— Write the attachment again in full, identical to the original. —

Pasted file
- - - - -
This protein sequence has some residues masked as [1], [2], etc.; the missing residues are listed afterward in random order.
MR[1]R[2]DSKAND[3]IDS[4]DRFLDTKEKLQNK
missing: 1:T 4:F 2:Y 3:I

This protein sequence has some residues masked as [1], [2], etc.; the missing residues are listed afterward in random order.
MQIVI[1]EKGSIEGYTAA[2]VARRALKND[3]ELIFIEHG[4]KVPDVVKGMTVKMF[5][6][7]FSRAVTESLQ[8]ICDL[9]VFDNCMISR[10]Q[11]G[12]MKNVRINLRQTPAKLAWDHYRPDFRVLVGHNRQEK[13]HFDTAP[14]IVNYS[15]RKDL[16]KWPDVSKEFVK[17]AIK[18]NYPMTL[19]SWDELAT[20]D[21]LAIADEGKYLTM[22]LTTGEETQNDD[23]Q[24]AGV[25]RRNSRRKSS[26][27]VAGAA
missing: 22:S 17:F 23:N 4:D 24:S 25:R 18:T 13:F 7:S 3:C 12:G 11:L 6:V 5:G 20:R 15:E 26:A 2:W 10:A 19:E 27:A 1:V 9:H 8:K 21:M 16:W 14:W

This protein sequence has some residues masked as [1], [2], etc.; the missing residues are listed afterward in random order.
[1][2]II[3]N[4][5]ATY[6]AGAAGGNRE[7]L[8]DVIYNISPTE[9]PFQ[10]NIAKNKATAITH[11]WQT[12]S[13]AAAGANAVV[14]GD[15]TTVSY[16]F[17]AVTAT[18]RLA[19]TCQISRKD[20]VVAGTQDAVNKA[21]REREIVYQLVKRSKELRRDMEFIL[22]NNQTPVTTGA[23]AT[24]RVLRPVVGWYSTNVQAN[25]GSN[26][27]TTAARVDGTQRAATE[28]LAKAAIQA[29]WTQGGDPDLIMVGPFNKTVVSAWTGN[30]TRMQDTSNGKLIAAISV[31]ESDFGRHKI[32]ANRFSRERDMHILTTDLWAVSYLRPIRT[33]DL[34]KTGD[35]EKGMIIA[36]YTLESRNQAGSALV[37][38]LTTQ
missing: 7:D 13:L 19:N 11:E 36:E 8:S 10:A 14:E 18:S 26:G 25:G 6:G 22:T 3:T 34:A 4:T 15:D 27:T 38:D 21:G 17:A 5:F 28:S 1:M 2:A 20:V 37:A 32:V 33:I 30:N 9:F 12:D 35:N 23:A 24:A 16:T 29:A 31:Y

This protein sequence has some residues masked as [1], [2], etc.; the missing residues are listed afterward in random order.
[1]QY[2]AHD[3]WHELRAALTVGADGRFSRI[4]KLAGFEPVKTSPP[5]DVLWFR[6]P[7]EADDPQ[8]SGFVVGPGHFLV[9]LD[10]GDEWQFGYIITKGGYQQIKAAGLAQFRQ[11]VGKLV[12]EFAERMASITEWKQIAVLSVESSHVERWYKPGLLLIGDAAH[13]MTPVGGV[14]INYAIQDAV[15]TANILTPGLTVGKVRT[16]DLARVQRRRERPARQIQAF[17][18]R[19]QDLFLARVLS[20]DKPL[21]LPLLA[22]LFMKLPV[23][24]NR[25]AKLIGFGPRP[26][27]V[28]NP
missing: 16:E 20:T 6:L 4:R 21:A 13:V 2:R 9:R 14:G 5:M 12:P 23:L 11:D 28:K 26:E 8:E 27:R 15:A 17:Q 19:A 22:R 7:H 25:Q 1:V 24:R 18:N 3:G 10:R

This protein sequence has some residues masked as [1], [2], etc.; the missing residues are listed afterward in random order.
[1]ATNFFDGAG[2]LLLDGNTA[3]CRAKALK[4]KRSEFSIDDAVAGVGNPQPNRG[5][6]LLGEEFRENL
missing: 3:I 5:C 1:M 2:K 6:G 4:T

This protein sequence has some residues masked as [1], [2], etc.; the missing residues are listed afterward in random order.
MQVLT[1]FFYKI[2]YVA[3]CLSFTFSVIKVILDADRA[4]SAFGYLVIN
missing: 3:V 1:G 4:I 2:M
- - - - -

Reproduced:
This protein sequence has some residues masked as [1], [2], etc.; the missing residues are listed afterward in random order.
MR[1]R[2]DSKAND[3]IDS[4]DRFLDTKEKLQNK
missing: 1:T 4:F 2:Y 3:I

This protein sequence has some residues masked as [1], [2], etc.; the missing residues are listed afterward in random order.
MQIVI[1]EKGSIEGYTAA[2]VARRALKND[3]ELIFIEHG[4]KVPDVVKGMTVKMF[5][6][7]FSRAVTESLQ[8]ICDL[9]VFDNCMISR[10]Q[11]G[12]MKNVRINLRQTPAKLAWDHYRPDFRVLVGHNRQEK[13]HFDTAP[14]IVNYS[15]RKDL[16]KWPDVSKEFVK[17]AIK[18]NYPMTL[19]SWDELAT[20]D[21]LAIADEGKYLTM[22]LTTGEETQNDD[23]Q[24]AGV[25]RRNSRRKSS[26][27]VAGAA
missing: 22:S 17:F 23:N 4:D 24:S 25:R 18:T 13:F 7:S 3:C 12:G 11:L 6:V 5:G 20:R 15:E 26:A 2:W 10:A 19:E 27:A 1:V 9:H 8:K 21:M 16:W 14:W

This protein sequence has some residues masked as [1], [2], etc.; the missing residues are listed afterward in random order.
[1][2]II[3]N[4][5]ATY[6]AGAAGGNRE[7]L[8]DVIYNISPTE[9]PFQ[10]NIAKNKATAITH[11]WQT[12]S[13]AAAGANAVV[14]GD[15]TTVSY[16]F[17]AVTAT[18]RLA[19]TCQISRKD[20]VVAGTQDAVNKA[21]REREIVYQLVKRSKELRRDMEFIL[22]NNQTPVTTGA[23]AT[24]RVLRPVVGWYSTNVQAN[25]GSN[26][27]TTAARVDGTQRAATE[28]LAKAAIQA[29]WTQGGDPDLIMVGPFNKTVVSAWTGN[30]TRMQDTSNGKLIAAISV[31]ESDFGRHKI[32]ANRFSRERDMHILTTDLWAVSYLRPIRT[33]DL[34]KTGD[35]EKGMIIA[36]YTLESRNQAGSALV[37][38]LTTQ
missing: 7:D 13:L 19:N 11:E 36:E 8:S 10:A 14:E 18:S 26:G 25:G 6:G 22:T 3:T 34:A 4:T 15:D 27:T 38:D 21:G 17:A 5:F 28:S 1:M 2:A 20:V 37:A 32:V 33:I 30:N 9:F 12:D 35:N 23:A 24:A 16:T 29:A 31:Y

This protein sequence has some residues masked as [1], [2], etc.; the missing residues are listed afterward in random order.
[1]QY[2]AHD[3]WHELRAALTVGADGRFSRI[4]KLAGFEPVKTSPP[5]DVLWFR[6]P[7]EADDPQ[8]SGFVVGPGHFLV[9]LD[10]GDEWQFGYIITKGGYQQIKAAGLAQFRQ[11]VGKLV[12]EFAERMASITEWKQIAVLSVESSHVERWYKPGLLLIGDAAH[13]MTPVGGV[14]INYAIQDAV[15]TANILTPGLTVGKVRT[16]DLARVQRRRERPARQIQAF[17][18]R[19]QDLFLARVLS[20]DKPL[21]LPLLA[22]LFMKLPV[23][24]NR[25]AKLIGFGPRP[26][27]V[28]NP
missing: 16:E 20:T 6:L 4:R 21:A 13:V 2:R 9:R 14:G 5:M 12:P 23:L 11:D 28:K 26:E 8:E 27:R 15:A 17:Q 19:A 22:R 7:H 25:Q 1:V 24:R 18:N 3:G 10:R

This protein sequence has some residues masked as [1], [2], etc.; the missing residues are listed afterward in random order.
[1]ATNFFDGAG[2]LLLDGNTA[3]CRAKALK[4]KRSEFSIDDAVAGVGNPQPNRG[5][6]LLGEEFRENL
missing: 3:I 5:C 1:M 2:K 6:G 4:T

This protein sequence has some residues masked as [1], [2], etc.; the missing residues are listed afterward in random order.
MQVLT[1]FFYKI[2]YVA[3]CLSFTFSVIKVILDADRA[4]SAFGYLVIN
missing: 3:V 1:G 4:I 2:M